Decision Making in Engineering Design
“Engineers do design” — a factual statement made by many both inside and outside of the engineering community. The statement has been the basis of speeches by William Wulf, President of the National Academy of Engineering; by John Brighton, Assistant Director for Engineering at the National Science Foundation (NSF); and by industry leaders commenting on the current outsourcing of manufacturing and, now increasingly, some engineering design jobs overseas. Design permeates the activities of all engineering disciplines: Civil Engineers working on large-scale infrastructure systems in transportation; bioengineers creating new sensors for human health monitoring; mechanical engineers developing new alternative energy sources and power trains for the hydrogen economy; and electrical engineers linking information and communications networks through new advances in photonics. So if all engineers are already doing design, why do we need a program that supports design theory research? Given that engineering design crosses all the disciplinary domains in engineering, our challenge is to focus on creating the new knowledge, advancing the support tools, and building the necessary principles and foundations into a domain-neutral framework that enables engineers to meet the future needs of society. As a research community, a design research program is needed to continue our work to establish the set of principles that underlie all design, such as:
Design requires a clearly stated objective function.
Design must address the uncertainties within all aspects of the system to better inform the decision-making.
Over the past three decades, design theory research has taken several twists and turns, as computational tools became the standard for how engineers of all disciplines “did design.” In an early NSF Workshop report, Design Theory '88 , research was categorized into topical areas focused on the design process that included the computational modeling; the cognitive and social aspects; the representations and environments; the analysis tools including optimization and the design “for” such as “for manufacturing.” At that time, the NSF program was called Design Theory and Methodology and consisted of three components that essentially captured these five topical areas: The first, Scientifically Sound Theories of Design, established a home for proposals that were directed at creating the scientific basis for the design process. The second, Foundations for Design Environments, was aimed at advancing the understanding of fundamental generic principles that could be used and understood across engineering domains. The third, Design Processes, was focused on the how and why of the design process, including early work on life-cycle concepts and concurrent design.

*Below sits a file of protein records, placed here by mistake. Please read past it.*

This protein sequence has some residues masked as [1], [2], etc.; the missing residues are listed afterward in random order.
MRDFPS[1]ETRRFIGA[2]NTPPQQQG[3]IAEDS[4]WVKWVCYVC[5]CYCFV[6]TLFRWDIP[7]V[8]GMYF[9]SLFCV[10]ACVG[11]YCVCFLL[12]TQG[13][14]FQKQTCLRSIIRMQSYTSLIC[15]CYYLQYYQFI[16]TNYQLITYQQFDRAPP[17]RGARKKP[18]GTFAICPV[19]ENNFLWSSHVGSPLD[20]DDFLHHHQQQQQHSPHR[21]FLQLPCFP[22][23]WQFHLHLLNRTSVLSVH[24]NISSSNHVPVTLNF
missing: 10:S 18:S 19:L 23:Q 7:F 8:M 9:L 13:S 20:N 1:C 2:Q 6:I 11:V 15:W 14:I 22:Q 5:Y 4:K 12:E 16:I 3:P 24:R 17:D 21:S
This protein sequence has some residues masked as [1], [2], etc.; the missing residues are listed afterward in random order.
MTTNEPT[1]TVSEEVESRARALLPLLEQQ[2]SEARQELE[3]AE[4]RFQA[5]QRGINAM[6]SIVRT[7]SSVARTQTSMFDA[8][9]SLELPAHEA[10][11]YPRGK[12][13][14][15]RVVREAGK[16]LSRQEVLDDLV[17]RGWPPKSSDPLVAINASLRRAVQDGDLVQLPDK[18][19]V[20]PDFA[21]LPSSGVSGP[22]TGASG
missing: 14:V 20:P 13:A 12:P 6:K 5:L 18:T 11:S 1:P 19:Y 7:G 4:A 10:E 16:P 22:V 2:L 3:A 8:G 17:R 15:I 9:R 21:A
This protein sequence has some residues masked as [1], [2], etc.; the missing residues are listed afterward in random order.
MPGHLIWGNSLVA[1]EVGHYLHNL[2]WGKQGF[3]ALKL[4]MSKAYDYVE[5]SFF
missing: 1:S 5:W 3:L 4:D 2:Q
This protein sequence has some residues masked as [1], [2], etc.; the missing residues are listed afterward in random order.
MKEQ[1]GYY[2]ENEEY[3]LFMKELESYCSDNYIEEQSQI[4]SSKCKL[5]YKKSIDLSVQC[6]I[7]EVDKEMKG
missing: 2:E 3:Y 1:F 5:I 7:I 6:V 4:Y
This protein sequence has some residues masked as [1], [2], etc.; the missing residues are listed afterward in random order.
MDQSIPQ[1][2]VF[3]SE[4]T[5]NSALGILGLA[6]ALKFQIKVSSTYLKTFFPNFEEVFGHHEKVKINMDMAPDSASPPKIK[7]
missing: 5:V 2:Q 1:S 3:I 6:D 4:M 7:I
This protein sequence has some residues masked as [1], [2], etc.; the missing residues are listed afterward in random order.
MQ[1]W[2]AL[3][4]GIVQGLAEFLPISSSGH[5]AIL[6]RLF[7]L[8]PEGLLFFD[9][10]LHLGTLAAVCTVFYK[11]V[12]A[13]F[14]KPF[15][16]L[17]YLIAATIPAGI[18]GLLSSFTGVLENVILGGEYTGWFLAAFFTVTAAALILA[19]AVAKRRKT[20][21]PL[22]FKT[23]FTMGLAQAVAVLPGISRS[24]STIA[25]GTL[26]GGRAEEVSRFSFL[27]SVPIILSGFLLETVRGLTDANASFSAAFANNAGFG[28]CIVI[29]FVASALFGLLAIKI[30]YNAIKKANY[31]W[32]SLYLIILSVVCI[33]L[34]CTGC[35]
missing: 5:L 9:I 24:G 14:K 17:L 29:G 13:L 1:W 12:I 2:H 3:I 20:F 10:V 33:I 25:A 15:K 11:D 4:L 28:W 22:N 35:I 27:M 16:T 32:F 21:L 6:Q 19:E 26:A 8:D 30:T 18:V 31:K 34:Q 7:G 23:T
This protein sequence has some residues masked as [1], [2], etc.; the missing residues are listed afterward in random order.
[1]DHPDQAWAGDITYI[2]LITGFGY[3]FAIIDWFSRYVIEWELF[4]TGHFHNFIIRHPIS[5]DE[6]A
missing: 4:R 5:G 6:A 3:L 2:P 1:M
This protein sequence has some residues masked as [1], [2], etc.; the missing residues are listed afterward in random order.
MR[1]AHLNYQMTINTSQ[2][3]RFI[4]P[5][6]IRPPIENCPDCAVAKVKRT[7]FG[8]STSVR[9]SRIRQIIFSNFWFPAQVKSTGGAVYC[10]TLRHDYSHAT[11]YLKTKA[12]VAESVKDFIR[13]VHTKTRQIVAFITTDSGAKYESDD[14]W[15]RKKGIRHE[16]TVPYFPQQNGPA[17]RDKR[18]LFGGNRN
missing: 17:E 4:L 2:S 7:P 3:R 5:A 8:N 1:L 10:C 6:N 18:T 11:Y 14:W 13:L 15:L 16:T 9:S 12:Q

At this point, you may ask, “So what is new?” The tools certainly have advanced over the years, from early computer-aided design (CAD) through solid modeling capability. The introduction of virtual reality, computer integration engineering, and collaborative and distributed design processes created demands upon the community to focus on how decisions were made, under what conditions and to what purpose. Decision-based design became a major thrust for the research community, with the issues of uncertainty and predictive modeling capability becoming the foci. As with any science, the theories must be put forward, tested for consistency and completeness, and then incorporated (or not) into the framework of the science. This is true, too, for engineering design, if it is to become more than just an ad hoc, intuitive process that is domain-specific. In response, the Open Workshops on Decision-Based Design , a series of face-to-face and website workshops, addressed the spectrum of issues that were raised.